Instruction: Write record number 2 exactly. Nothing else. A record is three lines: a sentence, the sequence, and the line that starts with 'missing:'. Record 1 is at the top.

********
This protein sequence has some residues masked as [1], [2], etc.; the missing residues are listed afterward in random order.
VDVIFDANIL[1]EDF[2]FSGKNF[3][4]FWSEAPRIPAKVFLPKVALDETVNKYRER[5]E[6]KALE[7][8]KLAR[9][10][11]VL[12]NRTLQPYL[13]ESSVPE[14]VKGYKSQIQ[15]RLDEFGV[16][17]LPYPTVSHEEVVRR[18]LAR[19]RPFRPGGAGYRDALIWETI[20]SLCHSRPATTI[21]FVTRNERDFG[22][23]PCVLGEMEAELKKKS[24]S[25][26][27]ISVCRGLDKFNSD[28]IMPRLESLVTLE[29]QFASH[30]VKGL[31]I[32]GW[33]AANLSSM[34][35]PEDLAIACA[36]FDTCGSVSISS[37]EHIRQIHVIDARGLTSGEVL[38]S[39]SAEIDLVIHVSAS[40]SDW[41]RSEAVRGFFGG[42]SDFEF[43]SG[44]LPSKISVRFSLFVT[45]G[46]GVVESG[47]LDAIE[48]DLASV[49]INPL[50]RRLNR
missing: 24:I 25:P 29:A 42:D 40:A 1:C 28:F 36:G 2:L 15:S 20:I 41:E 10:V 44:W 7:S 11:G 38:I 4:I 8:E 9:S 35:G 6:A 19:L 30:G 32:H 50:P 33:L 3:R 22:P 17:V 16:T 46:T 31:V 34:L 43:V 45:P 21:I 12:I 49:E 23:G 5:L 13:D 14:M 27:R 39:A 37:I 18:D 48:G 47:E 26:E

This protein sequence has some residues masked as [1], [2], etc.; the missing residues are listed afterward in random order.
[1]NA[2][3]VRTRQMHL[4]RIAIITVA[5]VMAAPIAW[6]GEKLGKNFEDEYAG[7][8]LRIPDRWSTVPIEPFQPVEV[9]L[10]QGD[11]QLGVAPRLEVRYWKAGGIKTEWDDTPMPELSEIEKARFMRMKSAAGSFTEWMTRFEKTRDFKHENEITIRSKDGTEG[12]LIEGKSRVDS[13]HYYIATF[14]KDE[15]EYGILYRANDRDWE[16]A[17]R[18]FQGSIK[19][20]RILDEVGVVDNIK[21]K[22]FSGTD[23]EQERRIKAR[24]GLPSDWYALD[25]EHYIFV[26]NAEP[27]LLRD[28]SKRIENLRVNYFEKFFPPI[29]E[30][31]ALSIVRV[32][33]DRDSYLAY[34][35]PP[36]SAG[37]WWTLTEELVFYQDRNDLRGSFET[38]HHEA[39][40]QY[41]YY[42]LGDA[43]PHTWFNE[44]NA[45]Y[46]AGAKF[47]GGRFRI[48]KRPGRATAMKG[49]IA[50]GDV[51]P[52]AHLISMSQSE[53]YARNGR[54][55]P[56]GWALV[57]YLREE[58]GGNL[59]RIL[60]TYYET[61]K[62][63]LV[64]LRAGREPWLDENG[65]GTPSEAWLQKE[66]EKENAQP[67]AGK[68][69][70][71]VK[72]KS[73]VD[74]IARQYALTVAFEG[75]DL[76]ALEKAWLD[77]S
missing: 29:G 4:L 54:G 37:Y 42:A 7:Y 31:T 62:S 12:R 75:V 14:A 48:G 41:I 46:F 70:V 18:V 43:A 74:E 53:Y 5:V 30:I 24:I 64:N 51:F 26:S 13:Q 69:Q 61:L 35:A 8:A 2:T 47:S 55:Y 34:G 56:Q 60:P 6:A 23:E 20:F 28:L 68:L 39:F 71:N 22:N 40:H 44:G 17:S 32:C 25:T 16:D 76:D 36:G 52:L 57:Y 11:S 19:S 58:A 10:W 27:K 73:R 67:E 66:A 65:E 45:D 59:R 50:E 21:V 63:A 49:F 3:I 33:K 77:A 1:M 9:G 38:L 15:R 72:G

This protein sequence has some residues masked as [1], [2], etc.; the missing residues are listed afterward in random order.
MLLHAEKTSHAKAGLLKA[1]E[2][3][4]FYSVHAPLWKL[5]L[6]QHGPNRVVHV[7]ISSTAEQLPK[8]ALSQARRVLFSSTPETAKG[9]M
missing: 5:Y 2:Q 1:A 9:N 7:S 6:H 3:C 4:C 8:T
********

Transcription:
This protein sequence has some residues masked as [1], [2], etc.; the missing residues are listed afterward in random order.
[1]NA[2][3]VRTRQMHL[4]RIAIITVA[5]VMAAPIAW[6]GEKLGKNFEDEYAG[7][8]LRIPDRWSTVPIEPFQPVEV[9]L[10]QGD[11]QLGVAPRLEVRYWKAGGIKTEWDDTPMPELSEIEKARFMRMKSAAGSFTEWMTRFEKTRDFKHENEITIRSKDGTEG[12]LIEGKSRVDS[13]HYYIATF[14]KDE[15]EYGILYRANDRDWE[16]A[17]R[18]FQGSIK[19][20]RILDEVGVVDNIK[21]K[22]FSGTD[23]EQERRIKAR[24]GLPSDWYALD[25]EHYIFV[26]NAEP[27]LLRD[28]SKRIENLRVNYFEKFFPPI[29]E[30][31]ALSIVRV[32][33]DRDSYLAY[34][35]PP[36]SAG[37]WWTLTEELVFYQDRNDLRGSFET[38]HHEA[39][40]QY[41]YY[42]LGDA[43]PHTWFNE[44]NA[45]Y[46]AGAKF[47]GGRFRI[48]KRPGRATAMKG[49]IA[50]GDV[51]P[52]AHLISMSQSE[53]YARNGR[54][55]P[56]GWALV[57]YLREE[58]GGNL[59]RIL[60]TYYET[61]K[62][63]LV[64]LRAGREPWLDENG[65]GTPSEAWLQKE[66]EKENAQP[67]AGK[68][69][70][71]VK[72]KS[73]VD[74]IARQYALTVAFEG[75]DL[76]ALEKAWLD[77]S
missing: 29:G 4:L 54:G 37:Y 42:A 7:Y 31:T 62:S 12:R 75:V 14:A 48:G 41:I 46:F 70:V 18:V 43:A 74:E 53:Y 5:V 30:I 24:I 64:N 51:F 26:S 13:Q 69:Q 61:L 35:A 8:A 2:T 47:S 55:Y 34:G 56:Q 60:P 6:A 23:E 20:F 28:L 68:L 39:F 71:N 22:N 40:H 44:G 17:S 32:C 25:T 16:D 76:D 36:G 52:L 57:Y 11:S 19:S 58:A 10:W 27:K 73:R 67:E 66:A 65:E 45:D 59:R 50:E 21:V 63:A 49:F 3:I 33:K 77:A 1:M 9:G 38:L 15:R 72:G